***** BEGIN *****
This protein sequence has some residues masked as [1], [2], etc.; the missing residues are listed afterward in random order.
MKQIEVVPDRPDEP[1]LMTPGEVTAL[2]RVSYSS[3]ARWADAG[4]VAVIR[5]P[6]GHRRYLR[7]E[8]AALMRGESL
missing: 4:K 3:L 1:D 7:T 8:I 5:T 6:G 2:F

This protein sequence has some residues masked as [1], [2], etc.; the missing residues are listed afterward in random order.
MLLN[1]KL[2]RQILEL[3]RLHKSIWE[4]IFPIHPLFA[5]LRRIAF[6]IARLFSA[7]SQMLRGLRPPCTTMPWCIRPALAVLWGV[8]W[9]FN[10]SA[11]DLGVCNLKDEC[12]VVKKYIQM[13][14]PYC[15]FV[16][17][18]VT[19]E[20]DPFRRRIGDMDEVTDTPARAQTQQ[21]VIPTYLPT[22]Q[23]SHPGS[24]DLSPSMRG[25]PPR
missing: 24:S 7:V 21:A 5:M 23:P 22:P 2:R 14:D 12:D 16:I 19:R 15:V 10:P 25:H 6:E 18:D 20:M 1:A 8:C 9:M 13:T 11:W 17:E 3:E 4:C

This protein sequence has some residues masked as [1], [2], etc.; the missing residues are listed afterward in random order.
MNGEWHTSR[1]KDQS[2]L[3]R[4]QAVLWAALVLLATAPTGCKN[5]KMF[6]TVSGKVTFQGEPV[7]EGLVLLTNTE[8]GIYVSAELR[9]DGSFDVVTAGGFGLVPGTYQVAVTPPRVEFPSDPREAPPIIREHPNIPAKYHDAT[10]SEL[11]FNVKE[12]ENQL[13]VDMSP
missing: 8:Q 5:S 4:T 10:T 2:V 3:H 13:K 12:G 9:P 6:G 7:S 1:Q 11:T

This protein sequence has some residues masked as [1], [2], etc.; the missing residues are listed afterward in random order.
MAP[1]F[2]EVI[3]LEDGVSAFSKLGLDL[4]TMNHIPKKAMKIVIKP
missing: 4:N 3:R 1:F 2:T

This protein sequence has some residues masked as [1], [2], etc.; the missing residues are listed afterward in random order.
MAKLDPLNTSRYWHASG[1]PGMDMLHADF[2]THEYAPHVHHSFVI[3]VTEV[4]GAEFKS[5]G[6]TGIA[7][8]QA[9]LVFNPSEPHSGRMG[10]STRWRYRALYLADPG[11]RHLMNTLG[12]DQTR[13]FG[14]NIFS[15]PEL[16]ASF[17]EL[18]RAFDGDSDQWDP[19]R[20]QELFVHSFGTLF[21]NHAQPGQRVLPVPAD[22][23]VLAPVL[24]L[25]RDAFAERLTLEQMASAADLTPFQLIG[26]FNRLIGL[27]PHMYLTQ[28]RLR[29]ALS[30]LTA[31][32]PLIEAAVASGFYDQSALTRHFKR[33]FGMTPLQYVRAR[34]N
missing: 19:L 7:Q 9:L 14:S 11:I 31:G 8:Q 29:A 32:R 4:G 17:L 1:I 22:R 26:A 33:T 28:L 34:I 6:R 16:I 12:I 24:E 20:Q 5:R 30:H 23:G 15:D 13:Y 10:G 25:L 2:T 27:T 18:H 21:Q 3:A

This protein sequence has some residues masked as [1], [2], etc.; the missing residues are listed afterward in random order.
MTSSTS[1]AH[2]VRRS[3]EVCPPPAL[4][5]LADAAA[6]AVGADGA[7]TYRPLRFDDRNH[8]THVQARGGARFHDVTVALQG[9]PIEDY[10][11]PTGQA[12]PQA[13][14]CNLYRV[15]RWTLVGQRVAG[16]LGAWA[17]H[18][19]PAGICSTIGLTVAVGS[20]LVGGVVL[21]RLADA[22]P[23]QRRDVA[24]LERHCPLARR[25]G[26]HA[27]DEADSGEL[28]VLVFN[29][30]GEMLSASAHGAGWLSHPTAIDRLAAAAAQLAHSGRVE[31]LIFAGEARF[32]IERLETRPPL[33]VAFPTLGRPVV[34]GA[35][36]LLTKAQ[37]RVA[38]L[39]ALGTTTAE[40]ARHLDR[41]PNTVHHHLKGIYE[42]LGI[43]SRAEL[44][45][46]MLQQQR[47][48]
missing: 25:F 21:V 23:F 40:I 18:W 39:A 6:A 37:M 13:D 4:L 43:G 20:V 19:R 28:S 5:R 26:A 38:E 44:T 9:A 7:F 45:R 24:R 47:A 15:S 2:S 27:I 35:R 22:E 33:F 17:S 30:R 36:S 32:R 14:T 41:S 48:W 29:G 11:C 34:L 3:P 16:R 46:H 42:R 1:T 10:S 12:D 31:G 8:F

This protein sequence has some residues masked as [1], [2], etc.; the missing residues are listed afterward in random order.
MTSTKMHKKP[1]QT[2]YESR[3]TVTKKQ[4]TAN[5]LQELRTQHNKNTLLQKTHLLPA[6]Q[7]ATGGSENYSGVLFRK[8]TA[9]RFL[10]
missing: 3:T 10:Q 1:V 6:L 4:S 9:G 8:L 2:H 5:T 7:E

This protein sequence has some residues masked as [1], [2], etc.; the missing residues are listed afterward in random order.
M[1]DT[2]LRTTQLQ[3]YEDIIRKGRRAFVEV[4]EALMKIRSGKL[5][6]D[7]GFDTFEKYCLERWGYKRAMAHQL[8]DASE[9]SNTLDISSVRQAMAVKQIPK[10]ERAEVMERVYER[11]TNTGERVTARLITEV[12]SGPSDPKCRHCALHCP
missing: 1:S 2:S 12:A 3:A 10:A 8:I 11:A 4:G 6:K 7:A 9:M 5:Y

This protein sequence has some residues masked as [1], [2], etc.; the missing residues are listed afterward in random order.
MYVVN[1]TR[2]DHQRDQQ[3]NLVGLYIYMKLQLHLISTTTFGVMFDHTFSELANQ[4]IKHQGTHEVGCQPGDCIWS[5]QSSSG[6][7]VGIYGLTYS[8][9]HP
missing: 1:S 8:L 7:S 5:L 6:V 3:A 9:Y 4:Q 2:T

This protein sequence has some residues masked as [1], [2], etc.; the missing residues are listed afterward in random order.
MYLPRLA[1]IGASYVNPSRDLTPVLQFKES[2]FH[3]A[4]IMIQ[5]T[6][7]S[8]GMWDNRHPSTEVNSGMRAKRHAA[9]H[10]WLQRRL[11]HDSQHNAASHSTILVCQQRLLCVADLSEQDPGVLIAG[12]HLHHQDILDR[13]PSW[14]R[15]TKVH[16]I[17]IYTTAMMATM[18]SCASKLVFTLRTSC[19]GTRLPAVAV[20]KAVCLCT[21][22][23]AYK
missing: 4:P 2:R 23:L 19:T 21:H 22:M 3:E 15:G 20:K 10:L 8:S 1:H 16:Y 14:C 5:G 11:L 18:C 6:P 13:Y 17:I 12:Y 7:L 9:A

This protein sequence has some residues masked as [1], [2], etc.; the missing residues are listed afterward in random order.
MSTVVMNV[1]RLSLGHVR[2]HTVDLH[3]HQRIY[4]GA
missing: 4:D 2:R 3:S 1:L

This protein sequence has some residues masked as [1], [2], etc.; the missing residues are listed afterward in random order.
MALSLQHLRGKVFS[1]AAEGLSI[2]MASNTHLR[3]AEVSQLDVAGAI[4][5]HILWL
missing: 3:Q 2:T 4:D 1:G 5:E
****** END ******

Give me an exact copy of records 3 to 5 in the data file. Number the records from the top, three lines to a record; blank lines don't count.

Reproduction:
This protein sequence has some residues masked as [1], [2], etc.; the missing residues are listed afterward in random order.
MNGEWHTSR[1]KDQS[2]L[3]R[4]QAVLWAALVLLATAPTGCKN[5]KMF[6]TVSGKVTFQGEPV[7]EGLVLLTNTE[8]GIYVSAELR[9]DGSFDVVTAGGFGLVPGTYQVAVTPPRVEFPSDPREAPPIIREHPNIPAKYHDAT[10]SEL[11]FNVKE[12]ENQL[13]VDMSP
missing: 8:Q 5:S 4:T 10:T 2:V 3:H 13:K 12:G 9:P 6:G 7:S 1:Q 11:T

This protein sequence has some residues masked as [1], [2], etc.; the missing residues are listed afterward in random order.
MAP[1]F[2]EVI[3]LEDGVSAFSKLGLDL[4]TMNHIPKKAMKIVIKP
missing: 4:N 3:R 1:F 2:T

This protein sequence has some residues masked as [1], [2], etc.; the missing residues are listed afterward in random order.
MAKLDPLNTSRYWHASG[1]PGMDMLHADF[2]THEYAPHVHHSFVI[3]VTEV[4]GAEFKS[5]G[6]TGIA[7][8]QA[9]LVFNPSEPHSGRMG[10]STRWRYRALYLADPG[11]RHLMNTLG[12]DQTR[13]FG[14]NIFS[15]PEL[16]ASF[17]EL[18]RAFDGDSDQWDP[19]R[20]QELFVHSFGTLF[21]NHAQPGQRVLPVPAD[22][23]VLAPVL[24]L[25]RDAFAERLTLEQMASAADLTPFQLIG[26]FNRLIGL[27]PHMYLTQ[28]RLR[29]ALS[30]LTA[31][32]PLIEAAVASGFYDQSALTRHFKR[33]FGMTPLQYVRAR[34]N
missing: 19:L 7:Q 9:L 14:S 11:I 31:G 8:Q 29:A 32:R 4:G 17:L 1:I 22:R 26:A 33:T 28:L 34:I 6:R 16:I 12:I 24:E 20:Q 5:R 30:H 23:G 15:D 13:Y 10:G 25:L 2:T 27:T 18:H 21:Q 3:A